Weekend gone

The weekend was spent in support of the museum where I volunteer, Wilderness Road Regional Museum. The weekend was the Newbern Fall Festival, the major fund raiser for the Volunteer Fire Department and because of the traffic it brings, the major fund raiser for the museum. The town of Newbern was the first county seat of Pulaski County and was established in 1810 by Henry Hance, who actually moved Wilderness Road to go through the town. As you travel through this small town, you can see many of the original homes still in use, but enlarged to accomodate modern families. Even the museum is the original Hance house, Hance store, and his son’s house with an addition to combine them. The Museum has no admission fee and is manned solely by volunteers. The property has several of the old buildings, including an old German barn and several outbuildings and the addition of a reconstructed outdoor kitchen building. To support the museum, several events are held each year with donations requested and some fees to help support the events. There are three events, Founder’s Day, Spirit Trail Day, and a Holiday Caroling event where two gorgeous Belgian Horses are brought in and pull a wagon through the property and town with small groups who have reserved space to ride. And the Fall Festival and Old Christmas without the ride.

For these events, the local historical reenactors come out in costume and set up at the museum for the day or days it occurs. We have a Revolutionary War unit of which I am a participant as a follower and spinner, a Civil War unit, blacksmith, period leather worker, bobbin lace maker, Colonial toy demonstration, and weaver. Sometimes there is a scrimshaw horn maker, a basket weaver, and candle dipping. This past weekend, an old cider press was put to use making apple cider to sample and in the yard, a kettle set over a low fire in a hole with volunteers stirring apple butter being made. Brown beans and cornbread sold, a raffle of several hand made items donated, and an apple pie contest. People wandered through for two days, watching demonstrations, looking at the old tools in the German barn, sampling cider, and on Sunday, purchasing some of the apple butter made Saturday with more to be canned up for later sale.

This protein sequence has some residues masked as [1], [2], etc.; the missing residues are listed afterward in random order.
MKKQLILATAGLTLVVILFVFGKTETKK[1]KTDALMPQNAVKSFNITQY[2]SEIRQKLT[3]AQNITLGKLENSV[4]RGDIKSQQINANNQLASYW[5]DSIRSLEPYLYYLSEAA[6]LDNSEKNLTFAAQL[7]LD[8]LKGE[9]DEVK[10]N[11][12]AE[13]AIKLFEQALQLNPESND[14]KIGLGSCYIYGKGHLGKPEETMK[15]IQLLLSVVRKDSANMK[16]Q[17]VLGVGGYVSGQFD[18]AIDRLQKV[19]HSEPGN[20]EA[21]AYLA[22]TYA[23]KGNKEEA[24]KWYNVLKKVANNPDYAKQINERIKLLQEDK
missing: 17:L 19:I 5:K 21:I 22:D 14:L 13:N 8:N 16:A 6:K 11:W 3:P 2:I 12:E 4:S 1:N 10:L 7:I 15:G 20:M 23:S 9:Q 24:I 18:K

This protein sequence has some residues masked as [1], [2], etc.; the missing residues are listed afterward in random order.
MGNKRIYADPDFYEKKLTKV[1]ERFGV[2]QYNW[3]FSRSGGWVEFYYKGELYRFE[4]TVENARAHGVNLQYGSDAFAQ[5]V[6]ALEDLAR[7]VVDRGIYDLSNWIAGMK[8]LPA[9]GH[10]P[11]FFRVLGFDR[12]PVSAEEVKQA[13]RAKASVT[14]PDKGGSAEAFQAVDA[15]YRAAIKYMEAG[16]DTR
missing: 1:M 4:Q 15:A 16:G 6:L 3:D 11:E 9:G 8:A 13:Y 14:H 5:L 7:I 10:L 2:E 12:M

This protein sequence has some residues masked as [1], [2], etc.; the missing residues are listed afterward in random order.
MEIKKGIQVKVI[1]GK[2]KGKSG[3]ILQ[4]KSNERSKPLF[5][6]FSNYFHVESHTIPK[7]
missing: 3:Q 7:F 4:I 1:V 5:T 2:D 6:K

It was a successful event even though it started off damp and drizzling on Saturday and I came home tired and sore from sitting on the wooden bench spinning all weekend. It is nice that these events can be held outdoors or in the large open barn so it feels like a safe event.

Cabin Crafted

At times during the worst of the pandemic here, I considered ending the shop as sales on the internet don’t really happen and there were no events. We live in a county of deniers, by statistics, it is the worst in the state as far as cases per capita, though not at the bottom of the pile for vaccinations. Masks have been a non item even during the absolute worst periods. With both of us vaccinated and hoping for boosters, I have recently done a couple of events outdoors, keeping my distance from others by the arrangement of my booth and keeping a spinning wheel between me and visitors. This weekend, I will be both vending and functioning as the Revolutionary War working woman/spinner at Wilderness Road Regional Museum where I volunteer, less now than before Covid. I will be set up on a roofed, open sided porch, which feels fairly safe and will probably be masked most of the time. Before Covid, I would often allow children, with their parent’s permission to sit on my lap and help me spin, then giving them the bit of yarn they spun. I won’t do that now and may never return to that level of comfort. When I participate at the Museum events, I always donate an item to the raffle and/or a percentage of my proceeds to the museum fund to keep them open to the public.

For the past year and a half of so, my wheels have gotten little use unless I am doing a public event. My interest returned to my spinning roots and the use of spindles. My favorites are the Turkish spindles, all but one of mine, beautifully crafted by Ed Jenkins in Oregon. They vary from the gorgeous Black and White Ebony tiny spindle to a couple larger ones that I use mostly to ply yarn spun on the others. The non Jenkins spindle is a tiny one not pictured.